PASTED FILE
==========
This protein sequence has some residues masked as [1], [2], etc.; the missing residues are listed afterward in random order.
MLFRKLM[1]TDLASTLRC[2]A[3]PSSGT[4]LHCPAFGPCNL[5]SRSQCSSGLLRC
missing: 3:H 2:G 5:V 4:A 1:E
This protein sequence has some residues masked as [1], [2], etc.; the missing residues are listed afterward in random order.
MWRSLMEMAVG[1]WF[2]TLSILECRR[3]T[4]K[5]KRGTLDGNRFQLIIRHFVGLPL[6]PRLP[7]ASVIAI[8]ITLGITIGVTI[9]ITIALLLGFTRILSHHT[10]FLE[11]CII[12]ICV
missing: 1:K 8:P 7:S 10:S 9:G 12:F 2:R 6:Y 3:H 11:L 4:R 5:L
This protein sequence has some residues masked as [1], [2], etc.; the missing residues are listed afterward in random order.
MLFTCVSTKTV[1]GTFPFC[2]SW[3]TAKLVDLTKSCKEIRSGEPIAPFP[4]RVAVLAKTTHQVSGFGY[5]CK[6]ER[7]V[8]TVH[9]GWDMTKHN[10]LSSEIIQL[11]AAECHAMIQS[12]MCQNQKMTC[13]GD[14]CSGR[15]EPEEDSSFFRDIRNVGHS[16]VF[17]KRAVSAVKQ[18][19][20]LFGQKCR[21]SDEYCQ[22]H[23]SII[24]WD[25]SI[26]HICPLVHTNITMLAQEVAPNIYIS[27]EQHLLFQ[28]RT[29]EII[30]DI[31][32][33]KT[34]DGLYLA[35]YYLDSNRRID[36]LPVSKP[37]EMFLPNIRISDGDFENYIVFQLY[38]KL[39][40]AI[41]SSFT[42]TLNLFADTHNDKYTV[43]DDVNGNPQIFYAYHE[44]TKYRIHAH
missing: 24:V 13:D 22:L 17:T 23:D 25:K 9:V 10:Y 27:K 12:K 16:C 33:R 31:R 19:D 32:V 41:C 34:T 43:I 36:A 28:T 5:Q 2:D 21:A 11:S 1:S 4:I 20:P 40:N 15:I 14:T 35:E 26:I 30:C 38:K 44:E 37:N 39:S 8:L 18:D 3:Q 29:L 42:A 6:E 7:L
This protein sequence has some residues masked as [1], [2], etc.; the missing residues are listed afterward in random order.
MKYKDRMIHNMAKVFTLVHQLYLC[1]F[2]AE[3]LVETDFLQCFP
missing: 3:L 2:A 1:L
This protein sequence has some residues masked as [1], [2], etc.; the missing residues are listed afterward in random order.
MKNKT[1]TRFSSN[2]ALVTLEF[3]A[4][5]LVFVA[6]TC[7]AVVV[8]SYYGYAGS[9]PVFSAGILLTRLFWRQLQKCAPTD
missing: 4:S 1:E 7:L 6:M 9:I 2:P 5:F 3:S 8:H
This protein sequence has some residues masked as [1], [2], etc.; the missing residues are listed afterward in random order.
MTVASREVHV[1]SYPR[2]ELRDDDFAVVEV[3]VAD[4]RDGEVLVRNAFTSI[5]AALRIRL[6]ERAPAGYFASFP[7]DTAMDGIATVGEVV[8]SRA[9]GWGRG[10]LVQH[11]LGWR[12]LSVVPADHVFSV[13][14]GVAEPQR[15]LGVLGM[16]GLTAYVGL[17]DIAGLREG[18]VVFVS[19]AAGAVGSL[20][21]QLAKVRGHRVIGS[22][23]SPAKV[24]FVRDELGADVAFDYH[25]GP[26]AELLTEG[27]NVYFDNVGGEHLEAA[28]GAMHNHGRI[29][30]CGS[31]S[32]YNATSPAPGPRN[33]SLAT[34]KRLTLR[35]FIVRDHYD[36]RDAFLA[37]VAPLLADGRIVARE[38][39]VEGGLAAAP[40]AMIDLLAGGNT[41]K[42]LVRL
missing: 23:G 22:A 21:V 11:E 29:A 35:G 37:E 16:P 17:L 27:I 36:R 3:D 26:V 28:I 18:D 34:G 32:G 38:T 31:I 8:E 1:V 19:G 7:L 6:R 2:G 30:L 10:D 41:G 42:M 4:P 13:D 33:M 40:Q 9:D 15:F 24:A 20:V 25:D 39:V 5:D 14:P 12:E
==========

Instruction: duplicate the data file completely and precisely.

This protein sequence has some residues masked as [1], [2], etc.; the missing residues are listed afterward in random order.
MLFRKLM[1]TDLASTLRC[2]A[3]PSSGT[4]LHCPAFGPCNL[5]SRSQCSSGLLRC
missing: 3:H 2:G 5:V 4:A 1:E
This protein sequence has some residues masked as [1], [2], etc.; the missing residues are listed afterward in random order.
MWRSLMEMAVG[1]WF[2]TLSILECRR[3]T[4]K[5]KRGTLDGNRFQLIIRHFVGLPL[6]PRLP[7]ASVIAI[8]ITLGITIGVTI[9]ITIALLLGFTRILSHHT[10]FLE[11]CII[12]ICV
missing: 1:K 8:P 7:S 10:S 9:G 12:F 2:R 6:Y 3:H 11:L 4:R 5:L
This protein sequence has some residues masked as [1], [2], etc.; the missing residues are listed afterward in random order.
MLFTCVSTKTV[1]GTFPFC[2]SW[3]TAKLVDLTKSCKEIRSGEPIAPFP[4]RVAVLAKTTHQVSGFGY[5]CK[6]ER[7]V[8]TVH[9]GWDMTKHN[10]LSSEIIQL[11]AAECHAMIQS[12]MCQNQKMTC[13]GD[14]CSGR[15]EPEEDSSFFRDIRNVGHS[16]VF[17]KRAVSAVKQ[18][19][20]LFGQKCR[21]SDEYCQ[22]H[23]SII[24]WD[25]SI[26]HICPLVHTNITMLAQEVAPNIYIS[27]EQHLLFQ[28]RT[29]EII[30]DI[31][32][33]KT[34]DGLYLA[35]YYLDSNRRID[36]LPVSKP[37]EMFLPNIRISDGDFENYIVFQLY[38]KL[39][40]AI[41]SSFT[42]TLNLFADTHNDKYTV[43]DDVNGNPQIFYAYHE[44]TKYRIHAH
missing: 24:V 13:D 22:L 17:T 23:D 25:K 9:V 10:Y 27:K 12:K 16:C 33:R 31:R 19:D 32:V 41:C 34:T 43:I 36:A 28:T 5:Q 2:D 21:A 11:S 1:S 4:I 20:P 40:N 15:I 14:T 35:E 26:I 30:C 38:K 44:E 37:N 39:S 8:L 18:D 3:Q 29:L 42:A 6:E 7:L
This protein sequence has some residues masked as [1], [2], etc.; the missing residues are listed afterward in random order.
MKYKDRMIHNMAKVFTLVHQLYLC[1]F[2]AE[3]LVETDFLQCFP
missing: 3:L 2:A 1:L
This protein sequence has some residues masked as [1], [2], etc.; the missing residues are listed afterward in random order.
MKNKT[1]TRFSSN[2]ALVTLEF[3]A[4][5]LVFVA[6]TC[7]AVVV[8]SYYGYAGS[9]PVFSAGILLTRLFWRQLQKCAPTD
missing: 4:S 1:E 7:L 6:M 9:I 2:P 5:F 3:S 8:H
This protein sequence has some residues masked as [1], [2], etc.; the missing residues are listed afterward in random order.
MTVASREVHV[1]SYPR[2]ELRDDDFAVVEV[3]VAD[4]RDGEVLVRNAFTSI[5]AALRIRL[6]ERAPAGYFASFP[7]DTAMDGIATVGEVV[8]SRA[9]GWGRG[10]LVQH[11]LGWR[12]LSVVPADHVFSV[13][14]GVAEPQR[15]LGVLGM[16]GLTAYVGL[17]DIAGLREG[18]VVFVS[19]AAGAVGSL[20][21]QLAKVRGHRVIGS[22][23]SPAKV[24]FVRDELGADVAFDYH[25]GP[26]AELLTEG[27]NVYFDNVGGEHLEAA[28]GAMHNHGRI[29][30]CGS[31]S[32]YNATSPAPGPRN[33]SLAT[34]KRLTLR[35]FIVRDHYD[36]RDAFLA[37]VAPLLADGRIVARE[38][39]VEGGLAAAP[40]AMIDLLAGGNT[41]K[42]LVRL
missing: 23:G 22:A 21:V 11:E 29:A 35:G 37:E 16:P 17:L 27:I 36:R 3:D 26:V 28:I 18:D 34:G 32:G 38:T 31:I 8:E 1:V 19:G 7:L 6:R 2:G 30:L 10:D 41:G 42:M 4:P 13:D 33:M 40:Q 9:D 15:F 24:A 20:V 25:D 39:V 5:D 14:P 12:E